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Article
March 6, 1981

Unremarkable Study

JAMA. 1981;245(9):923. doi:10.1001/jama.1981.03310340015017

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Abstract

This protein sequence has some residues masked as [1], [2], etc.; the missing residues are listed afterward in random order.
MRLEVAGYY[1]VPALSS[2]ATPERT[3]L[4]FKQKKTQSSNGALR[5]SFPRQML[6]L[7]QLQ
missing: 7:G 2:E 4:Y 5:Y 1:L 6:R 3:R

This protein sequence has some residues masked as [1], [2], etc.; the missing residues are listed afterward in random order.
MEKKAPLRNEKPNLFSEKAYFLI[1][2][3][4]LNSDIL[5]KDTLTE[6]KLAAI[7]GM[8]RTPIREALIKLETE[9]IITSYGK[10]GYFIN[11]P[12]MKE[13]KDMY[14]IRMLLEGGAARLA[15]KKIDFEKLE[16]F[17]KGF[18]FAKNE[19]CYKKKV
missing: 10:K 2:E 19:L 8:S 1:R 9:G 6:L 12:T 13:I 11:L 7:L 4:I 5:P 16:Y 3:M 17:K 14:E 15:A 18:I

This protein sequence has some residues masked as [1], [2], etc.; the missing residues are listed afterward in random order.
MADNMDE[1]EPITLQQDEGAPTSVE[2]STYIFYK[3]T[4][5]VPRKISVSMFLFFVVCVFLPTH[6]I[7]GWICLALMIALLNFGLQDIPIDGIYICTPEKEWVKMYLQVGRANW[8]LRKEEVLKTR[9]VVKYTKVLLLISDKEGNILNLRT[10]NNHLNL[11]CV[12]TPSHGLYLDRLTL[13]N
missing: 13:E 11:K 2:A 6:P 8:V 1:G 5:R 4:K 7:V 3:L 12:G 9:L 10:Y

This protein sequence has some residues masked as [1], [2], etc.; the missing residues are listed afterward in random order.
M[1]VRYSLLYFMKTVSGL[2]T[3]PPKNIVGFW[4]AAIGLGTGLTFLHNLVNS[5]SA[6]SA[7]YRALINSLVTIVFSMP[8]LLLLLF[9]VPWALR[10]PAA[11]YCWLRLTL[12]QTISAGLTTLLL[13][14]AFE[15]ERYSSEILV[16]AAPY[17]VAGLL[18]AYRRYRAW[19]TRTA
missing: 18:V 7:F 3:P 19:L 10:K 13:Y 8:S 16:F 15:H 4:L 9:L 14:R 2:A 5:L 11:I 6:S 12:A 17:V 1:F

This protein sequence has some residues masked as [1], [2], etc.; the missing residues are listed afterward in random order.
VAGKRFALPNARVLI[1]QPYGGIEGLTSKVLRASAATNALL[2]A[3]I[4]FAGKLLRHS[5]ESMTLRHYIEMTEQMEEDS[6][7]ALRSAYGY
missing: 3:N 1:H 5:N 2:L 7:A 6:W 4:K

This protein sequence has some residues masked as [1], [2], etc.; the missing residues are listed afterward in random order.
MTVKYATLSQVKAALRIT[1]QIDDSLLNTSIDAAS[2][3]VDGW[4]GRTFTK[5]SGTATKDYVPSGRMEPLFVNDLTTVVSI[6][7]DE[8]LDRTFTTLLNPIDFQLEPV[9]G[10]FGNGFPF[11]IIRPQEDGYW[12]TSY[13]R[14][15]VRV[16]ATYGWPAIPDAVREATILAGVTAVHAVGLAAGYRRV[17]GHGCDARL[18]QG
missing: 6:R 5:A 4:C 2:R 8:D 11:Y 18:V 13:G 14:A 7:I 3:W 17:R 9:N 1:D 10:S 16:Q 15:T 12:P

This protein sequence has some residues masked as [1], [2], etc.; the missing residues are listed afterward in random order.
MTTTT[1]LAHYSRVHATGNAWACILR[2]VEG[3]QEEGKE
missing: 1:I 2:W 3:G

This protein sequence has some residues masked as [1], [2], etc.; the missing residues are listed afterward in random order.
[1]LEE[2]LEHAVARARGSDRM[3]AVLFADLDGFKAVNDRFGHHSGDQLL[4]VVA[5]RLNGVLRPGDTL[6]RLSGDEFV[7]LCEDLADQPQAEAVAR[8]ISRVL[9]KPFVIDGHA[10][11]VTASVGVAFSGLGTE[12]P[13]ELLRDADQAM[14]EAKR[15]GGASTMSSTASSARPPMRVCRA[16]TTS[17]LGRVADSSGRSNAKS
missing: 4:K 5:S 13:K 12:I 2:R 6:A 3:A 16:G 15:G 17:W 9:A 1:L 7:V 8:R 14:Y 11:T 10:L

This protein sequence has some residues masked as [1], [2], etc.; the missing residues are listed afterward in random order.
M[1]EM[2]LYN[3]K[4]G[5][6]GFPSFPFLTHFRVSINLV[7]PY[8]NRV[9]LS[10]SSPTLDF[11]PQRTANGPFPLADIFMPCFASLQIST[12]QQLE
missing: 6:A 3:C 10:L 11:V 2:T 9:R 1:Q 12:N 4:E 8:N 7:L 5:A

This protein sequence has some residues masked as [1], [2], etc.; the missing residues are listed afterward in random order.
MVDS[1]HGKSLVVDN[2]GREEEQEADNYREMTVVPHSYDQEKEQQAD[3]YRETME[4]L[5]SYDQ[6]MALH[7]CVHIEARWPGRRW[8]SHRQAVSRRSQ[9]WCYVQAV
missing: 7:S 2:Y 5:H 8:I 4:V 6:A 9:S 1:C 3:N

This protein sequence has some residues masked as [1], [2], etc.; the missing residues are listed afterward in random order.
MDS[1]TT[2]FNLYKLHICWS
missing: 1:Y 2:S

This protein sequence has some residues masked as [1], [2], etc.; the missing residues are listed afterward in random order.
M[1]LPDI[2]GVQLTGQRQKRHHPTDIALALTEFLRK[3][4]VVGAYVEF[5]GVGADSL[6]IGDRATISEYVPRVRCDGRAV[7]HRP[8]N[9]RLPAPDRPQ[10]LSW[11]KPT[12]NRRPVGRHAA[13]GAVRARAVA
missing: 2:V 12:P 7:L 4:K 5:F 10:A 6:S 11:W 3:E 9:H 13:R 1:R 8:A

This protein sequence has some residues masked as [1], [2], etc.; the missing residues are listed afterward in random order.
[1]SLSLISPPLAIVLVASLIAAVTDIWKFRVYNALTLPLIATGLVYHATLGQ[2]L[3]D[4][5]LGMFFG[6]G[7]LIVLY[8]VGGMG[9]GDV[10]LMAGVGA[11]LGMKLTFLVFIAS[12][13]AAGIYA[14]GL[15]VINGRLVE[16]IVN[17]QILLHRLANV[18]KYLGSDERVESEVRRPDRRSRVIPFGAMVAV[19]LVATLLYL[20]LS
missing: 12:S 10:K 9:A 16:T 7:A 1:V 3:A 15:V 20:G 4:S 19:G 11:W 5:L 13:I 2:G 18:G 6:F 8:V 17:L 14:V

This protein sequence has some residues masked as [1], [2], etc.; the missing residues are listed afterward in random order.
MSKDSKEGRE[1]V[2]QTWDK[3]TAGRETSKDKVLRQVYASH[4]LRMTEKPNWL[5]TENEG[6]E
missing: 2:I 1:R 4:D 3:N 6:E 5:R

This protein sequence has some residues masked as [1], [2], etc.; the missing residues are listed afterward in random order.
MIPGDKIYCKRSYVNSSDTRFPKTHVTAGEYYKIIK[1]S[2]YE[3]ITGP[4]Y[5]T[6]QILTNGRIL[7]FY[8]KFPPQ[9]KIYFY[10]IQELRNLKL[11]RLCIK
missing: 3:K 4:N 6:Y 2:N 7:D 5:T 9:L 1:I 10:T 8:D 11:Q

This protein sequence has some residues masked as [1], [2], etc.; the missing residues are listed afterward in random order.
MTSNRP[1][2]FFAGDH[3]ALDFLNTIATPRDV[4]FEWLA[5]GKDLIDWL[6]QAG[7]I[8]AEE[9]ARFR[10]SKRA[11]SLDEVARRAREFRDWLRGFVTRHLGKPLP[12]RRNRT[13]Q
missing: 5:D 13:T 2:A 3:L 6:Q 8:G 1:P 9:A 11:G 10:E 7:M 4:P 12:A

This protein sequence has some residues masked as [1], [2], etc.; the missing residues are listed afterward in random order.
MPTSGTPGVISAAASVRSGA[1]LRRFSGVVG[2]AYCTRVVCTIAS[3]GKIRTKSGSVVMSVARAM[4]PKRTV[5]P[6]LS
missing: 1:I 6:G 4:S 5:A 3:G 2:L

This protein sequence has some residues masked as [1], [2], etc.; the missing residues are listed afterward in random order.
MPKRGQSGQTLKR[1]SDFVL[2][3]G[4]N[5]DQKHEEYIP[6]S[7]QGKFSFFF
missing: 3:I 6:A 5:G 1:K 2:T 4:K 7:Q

To the Editor.—  The Journal published a letter by Jean S. Felton, MD (1980;244:1674), entitled "Misunderstanding From Diction" cautioning on the use of "negative" and "positive" in reporting radiological studies because of possible medicolegal confusion in court. From my nuclear medicine experience, I wholeheartedly agree with Felton, but the suggestion of using "normal" and "abnormal" does not appear entirely satisfactory to me for describing qualitative phenomena.For laboratory test results, when a numerical value is well defined as a mean, we can accept values within two (or whatever arbitrary limit is decided) SDs at each side of the mean as normal and values outside as abnormal. For qualitative reports I find most appropriate the term "unremarkable" to signify the understanding of "not demonstrating or proving the presence or existence of symptoms, bacteria, etc." If, on the other hand, there are findings, such observations should be briefly but fully explained.

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